from Eyewitness News Online
1971 - A Look At The First Shoney's Location
By Heath Harrison
September 1, 2013
At its peak, the Shoney's restaurant chain was one of the most successful businesses to originate from Charleston.
The company began in 1947 when city businessman Alex Schoenbaum opened the Parkette drive-in next his father’s bowling alley on Kanawha Boulevard on Charleston’s West Side (across the street from where Drug Emporium now stands). After seeing a Big Boy statue on a Cincinnati restaurant, Schoenbaum became a franchisee and his company, now numbering five restaurants, became known as the Parkette Big Boy Shoppes in 1952.
The next year, Schoenbaum offered a Lincoln Continental as the prize for a contest to rename the restaurants, which began operating under the winning choice of Shoney’s in 1954.
The company expanded to become a billion-dollar business, with 1,800 restaurants in 35 states at its peak in the 1990s. In 1970, Shoney's went public on the New York Stock Exchange. In 1971, the company launched the Shoney’s Inn motel chain. Schoenbaum also helped to develop the Captain D’s restaurant chain, which operated under Shoney’s until it was sold off in 2004.
In order to expand into states that already had Big Boy franchises, the company ended its ties with the organization. Big Boy was dropped from the restaurant and replaced with the company’s own Shoney Bear mascot in 1984.
Schoenbaum became known for his philanthropy, with he and his wife Betty donating generously to both West Virginia and Florida. Their contributions include the Schoenbaum Family Enrichment Center and the Schoenbaum Soccer Stadium in Charleston.
He died on Dec. 6, 1996 at age 81, while in Florida (He split his years between West Virginia and his winter residence in Sarasota). Active to the end, despite his failing health, he had been seen in public just a week earlier, when he left the hospital for a day to accept a B'nai B'rith Great American Traditions Award.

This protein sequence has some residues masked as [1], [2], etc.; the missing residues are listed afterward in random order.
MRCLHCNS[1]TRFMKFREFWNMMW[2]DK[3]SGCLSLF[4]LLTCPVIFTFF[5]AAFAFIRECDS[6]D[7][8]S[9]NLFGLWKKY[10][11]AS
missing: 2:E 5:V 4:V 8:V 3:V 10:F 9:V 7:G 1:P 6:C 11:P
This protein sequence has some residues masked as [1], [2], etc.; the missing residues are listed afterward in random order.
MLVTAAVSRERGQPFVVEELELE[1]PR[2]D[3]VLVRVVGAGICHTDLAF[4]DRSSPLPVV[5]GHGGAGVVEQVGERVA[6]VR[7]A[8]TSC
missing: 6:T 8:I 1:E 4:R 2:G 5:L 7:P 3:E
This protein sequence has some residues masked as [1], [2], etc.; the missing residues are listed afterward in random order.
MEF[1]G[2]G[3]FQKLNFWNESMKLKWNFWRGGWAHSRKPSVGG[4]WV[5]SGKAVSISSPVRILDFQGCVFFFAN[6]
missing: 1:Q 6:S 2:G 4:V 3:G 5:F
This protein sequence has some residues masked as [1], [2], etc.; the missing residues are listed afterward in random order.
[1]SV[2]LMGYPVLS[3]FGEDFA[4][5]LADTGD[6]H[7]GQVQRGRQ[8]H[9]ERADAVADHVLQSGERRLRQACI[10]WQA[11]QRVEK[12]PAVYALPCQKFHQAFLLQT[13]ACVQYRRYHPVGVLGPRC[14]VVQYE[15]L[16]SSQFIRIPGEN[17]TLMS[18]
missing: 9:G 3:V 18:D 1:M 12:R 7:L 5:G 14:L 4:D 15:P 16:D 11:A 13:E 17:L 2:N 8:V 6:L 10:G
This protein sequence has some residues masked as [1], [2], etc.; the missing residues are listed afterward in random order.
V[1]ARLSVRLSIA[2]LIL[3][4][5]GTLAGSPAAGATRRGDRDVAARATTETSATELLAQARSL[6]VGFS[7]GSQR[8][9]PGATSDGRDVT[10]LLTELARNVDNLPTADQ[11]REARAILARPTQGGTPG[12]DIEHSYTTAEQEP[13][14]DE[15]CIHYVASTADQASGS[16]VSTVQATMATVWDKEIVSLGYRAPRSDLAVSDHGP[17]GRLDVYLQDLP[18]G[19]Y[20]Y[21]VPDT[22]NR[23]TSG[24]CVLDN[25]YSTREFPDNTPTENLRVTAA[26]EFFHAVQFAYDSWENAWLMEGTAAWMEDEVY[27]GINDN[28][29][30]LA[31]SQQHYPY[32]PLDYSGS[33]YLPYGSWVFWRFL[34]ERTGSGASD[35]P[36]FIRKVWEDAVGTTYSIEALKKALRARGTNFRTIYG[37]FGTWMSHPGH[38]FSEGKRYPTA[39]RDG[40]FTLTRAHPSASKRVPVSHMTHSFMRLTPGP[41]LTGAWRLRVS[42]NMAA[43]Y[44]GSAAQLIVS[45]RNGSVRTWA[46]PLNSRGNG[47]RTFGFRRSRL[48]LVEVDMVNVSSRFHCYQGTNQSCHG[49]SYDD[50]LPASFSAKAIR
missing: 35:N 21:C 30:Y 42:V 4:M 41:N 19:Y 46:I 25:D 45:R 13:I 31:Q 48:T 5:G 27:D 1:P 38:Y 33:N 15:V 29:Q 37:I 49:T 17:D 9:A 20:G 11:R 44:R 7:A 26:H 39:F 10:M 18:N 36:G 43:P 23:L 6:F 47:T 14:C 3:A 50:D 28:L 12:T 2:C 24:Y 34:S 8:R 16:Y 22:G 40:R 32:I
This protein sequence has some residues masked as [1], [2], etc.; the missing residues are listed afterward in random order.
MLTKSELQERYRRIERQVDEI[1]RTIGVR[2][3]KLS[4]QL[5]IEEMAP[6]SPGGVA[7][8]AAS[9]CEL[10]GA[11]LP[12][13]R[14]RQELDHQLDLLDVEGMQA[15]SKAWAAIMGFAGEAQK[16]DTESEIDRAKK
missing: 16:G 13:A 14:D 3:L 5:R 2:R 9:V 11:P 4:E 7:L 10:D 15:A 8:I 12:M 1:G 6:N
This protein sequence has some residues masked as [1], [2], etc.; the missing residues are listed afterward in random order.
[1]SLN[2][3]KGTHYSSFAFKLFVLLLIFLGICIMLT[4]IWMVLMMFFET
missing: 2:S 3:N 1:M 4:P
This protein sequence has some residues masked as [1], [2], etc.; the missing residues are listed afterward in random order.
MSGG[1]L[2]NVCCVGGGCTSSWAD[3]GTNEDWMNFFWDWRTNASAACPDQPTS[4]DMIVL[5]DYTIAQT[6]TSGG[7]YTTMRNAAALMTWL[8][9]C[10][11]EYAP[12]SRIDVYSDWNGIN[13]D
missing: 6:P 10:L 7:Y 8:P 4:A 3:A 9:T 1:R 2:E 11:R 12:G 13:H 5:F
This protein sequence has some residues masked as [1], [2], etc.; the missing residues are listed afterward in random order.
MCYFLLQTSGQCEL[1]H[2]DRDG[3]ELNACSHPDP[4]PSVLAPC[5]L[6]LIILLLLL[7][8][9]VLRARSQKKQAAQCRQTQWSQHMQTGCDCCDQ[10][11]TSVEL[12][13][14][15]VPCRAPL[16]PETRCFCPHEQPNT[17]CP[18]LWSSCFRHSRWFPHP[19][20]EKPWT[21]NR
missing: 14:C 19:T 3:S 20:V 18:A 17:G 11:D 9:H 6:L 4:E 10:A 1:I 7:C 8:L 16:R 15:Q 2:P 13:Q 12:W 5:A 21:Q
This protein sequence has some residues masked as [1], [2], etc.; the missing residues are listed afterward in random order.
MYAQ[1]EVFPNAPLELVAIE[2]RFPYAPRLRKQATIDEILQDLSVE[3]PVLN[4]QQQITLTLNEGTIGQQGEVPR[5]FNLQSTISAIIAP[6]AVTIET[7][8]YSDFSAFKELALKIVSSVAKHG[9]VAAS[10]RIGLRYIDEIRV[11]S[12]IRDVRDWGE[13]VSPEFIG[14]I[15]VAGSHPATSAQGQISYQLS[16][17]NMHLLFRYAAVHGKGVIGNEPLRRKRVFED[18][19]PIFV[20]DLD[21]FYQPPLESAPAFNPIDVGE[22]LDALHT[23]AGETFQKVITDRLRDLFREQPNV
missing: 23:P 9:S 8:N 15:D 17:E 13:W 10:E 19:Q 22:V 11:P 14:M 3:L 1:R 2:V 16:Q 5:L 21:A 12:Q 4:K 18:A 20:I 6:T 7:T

Shoney’s suffered financial setbacks in the years following Schoenbaum’s death, including a 2000 bankruptcy. Lone Star Funds, a Texas-based investment group acquired Shoney’s in 2002. In 2007, the company having dwindled to just 282 restaurants was sold to Atlanta businessman David Davoudpour.
Davoudpour serves as CEO of the new company, Shoney's North America Corp., and has vowed to “revive an iconic American brand.”
A roadside museum now stands at the site of the original Shoney's.
This week's clip, courtesy of the West Virginia State Archives at the Culture Center, features two WCHS clips, dated to approximately 1971 (as estimated by archives historian Richard Fauss). The first is a return visit by Schoenbaum to the first Shoney's location on Kanawha Boulevard. The silent footage gives a rare view in color of the first restaurant and a glimpse of the surrounding West Side in the early 1970s. The second part (with a brief glitch near the beginning) features Schoenbaum and his family, as he discusses his planned philanthropic projects and desire to give back to the community.
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